From less traffic to more plastic, how the coronavirus shut-down has impacted Pittsburgh.
COVID-19 cost jobs, closed businesses and limited travel. But the economic ruin has also led to record low levels of pollution and huge reductions in climate change emissions globally.
As coronavirus restrictions closed businesses and reduced road traffic during much of March and April, some of the country's most polluted cities experienced better air quality.
A lot has happened since the Allegheny County Health Department finalized a settlement agreement with U.S. Steel over ongoing emissions issues at its Mon Valley Works this past summer.
Pittsburghers old enough to remember the first Earth Day in 1970 would agree with the assertion in the April 27 letter "Natural Gas's Positive Effect on Our Air" that the air looks cleaner now than it did before.
The recent emphasis on public health and respiratory diseases may have people paying more attention to unhealthy air.
People living in and near Pittsburgh are at greater risk in the COVID-19 pandemic because of the poor air quality.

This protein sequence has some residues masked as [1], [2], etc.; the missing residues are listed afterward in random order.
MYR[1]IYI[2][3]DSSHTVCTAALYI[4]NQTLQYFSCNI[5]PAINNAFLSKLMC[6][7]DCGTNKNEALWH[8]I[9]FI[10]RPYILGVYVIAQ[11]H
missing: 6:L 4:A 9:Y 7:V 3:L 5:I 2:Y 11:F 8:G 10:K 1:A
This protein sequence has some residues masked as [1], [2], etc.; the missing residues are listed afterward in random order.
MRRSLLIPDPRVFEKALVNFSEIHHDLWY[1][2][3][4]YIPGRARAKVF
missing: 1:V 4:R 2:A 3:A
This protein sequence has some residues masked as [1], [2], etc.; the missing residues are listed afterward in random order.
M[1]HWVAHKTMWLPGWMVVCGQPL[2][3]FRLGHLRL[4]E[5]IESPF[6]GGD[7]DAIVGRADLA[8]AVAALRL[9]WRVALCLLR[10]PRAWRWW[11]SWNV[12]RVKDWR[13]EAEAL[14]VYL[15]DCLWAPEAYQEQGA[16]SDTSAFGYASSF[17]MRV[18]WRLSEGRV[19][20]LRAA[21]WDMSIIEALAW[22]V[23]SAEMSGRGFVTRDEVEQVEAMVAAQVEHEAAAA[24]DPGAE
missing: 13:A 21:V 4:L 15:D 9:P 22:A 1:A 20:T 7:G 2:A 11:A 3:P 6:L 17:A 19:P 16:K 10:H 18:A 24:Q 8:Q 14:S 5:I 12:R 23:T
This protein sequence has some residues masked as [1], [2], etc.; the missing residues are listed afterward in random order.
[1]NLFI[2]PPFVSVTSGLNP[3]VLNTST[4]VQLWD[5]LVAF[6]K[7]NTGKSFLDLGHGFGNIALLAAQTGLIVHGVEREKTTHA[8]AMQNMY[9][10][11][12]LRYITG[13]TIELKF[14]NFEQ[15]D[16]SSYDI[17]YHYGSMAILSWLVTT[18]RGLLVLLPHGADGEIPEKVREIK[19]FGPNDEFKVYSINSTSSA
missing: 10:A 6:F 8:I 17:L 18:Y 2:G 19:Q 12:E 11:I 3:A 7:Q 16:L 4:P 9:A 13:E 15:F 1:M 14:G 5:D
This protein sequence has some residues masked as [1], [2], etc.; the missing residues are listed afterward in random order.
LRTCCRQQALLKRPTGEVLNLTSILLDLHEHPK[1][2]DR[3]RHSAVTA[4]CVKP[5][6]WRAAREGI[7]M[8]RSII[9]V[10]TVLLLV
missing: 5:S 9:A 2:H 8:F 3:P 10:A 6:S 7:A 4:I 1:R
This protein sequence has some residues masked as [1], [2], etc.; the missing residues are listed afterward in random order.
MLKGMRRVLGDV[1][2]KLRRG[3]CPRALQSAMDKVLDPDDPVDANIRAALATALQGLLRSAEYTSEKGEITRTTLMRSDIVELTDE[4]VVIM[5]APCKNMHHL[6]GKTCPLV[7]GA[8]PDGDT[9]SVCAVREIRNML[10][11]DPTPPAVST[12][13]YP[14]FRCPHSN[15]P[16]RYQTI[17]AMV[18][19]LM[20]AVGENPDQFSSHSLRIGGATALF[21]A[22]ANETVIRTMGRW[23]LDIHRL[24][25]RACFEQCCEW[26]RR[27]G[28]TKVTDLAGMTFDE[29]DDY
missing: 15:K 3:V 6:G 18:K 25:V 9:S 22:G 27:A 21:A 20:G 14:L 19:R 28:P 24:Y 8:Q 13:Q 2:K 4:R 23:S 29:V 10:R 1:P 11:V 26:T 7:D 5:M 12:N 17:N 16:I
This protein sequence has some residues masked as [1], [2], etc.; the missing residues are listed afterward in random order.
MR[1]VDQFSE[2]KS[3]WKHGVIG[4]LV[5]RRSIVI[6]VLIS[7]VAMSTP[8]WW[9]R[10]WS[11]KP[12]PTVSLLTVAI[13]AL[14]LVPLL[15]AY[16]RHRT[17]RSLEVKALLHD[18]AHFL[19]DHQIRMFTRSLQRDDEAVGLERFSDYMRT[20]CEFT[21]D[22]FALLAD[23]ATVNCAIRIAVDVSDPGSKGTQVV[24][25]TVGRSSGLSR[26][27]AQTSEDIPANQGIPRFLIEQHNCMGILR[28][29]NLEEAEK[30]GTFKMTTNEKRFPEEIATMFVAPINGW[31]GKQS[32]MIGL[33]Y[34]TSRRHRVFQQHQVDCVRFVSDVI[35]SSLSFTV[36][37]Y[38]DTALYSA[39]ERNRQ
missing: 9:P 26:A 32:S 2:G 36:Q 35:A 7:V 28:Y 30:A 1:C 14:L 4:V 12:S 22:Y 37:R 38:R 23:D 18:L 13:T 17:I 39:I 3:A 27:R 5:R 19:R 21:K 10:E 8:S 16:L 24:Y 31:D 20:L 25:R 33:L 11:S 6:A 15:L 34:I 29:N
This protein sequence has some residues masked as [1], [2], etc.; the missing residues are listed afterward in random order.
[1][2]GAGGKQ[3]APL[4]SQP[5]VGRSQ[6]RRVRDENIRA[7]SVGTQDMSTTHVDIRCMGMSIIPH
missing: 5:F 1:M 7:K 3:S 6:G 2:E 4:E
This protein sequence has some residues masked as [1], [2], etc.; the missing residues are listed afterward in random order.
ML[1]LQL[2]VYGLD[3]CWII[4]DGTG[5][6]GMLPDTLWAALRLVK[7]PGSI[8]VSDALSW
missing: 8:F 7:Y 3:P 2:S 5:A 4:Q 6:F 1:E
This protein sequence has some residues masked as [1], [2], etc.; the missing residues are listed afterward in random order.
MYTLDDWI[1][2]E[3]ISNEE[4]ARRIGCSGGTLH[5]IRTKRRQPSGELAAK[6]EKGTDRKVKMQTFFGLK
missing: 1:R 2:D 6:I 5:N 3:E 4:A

U.S. Steel is delaying construction for its $1 billion project at the Mon Valley Works, part of an effort to secure the Pittsburgh steelmaker's long-term future as COVID-19 disrupts oil and gas markets around the world.
Pittsburgh — The American Iron and Steel Institute urged the Trump administration Wednesday to identify the steel manufacturing sector and its workers as "essential" in directives responding to the coronavirus pandemic.
The Pittsburgh Post-Gazette spoke with Allegheny County councilperson Bethany Hallam about how she defines "progressive," the Clairton Coke Work's environmental impact and the Democratic presidential primary.
Some Pennsylvania environmental groups are dissatisfied with an agreement that the Allegheny County Health Department and U.S. Steel finalized earlier this week.
As we celebrate a World Bicycle Day like no other, can the U.S. keep the momentum and attention the coronavirus pandemic has brought to bicycling?
Twenty-one species molt from brown to white to survive the winter season. But climate change has created a mismatch between their snowy camouflage and surroundings.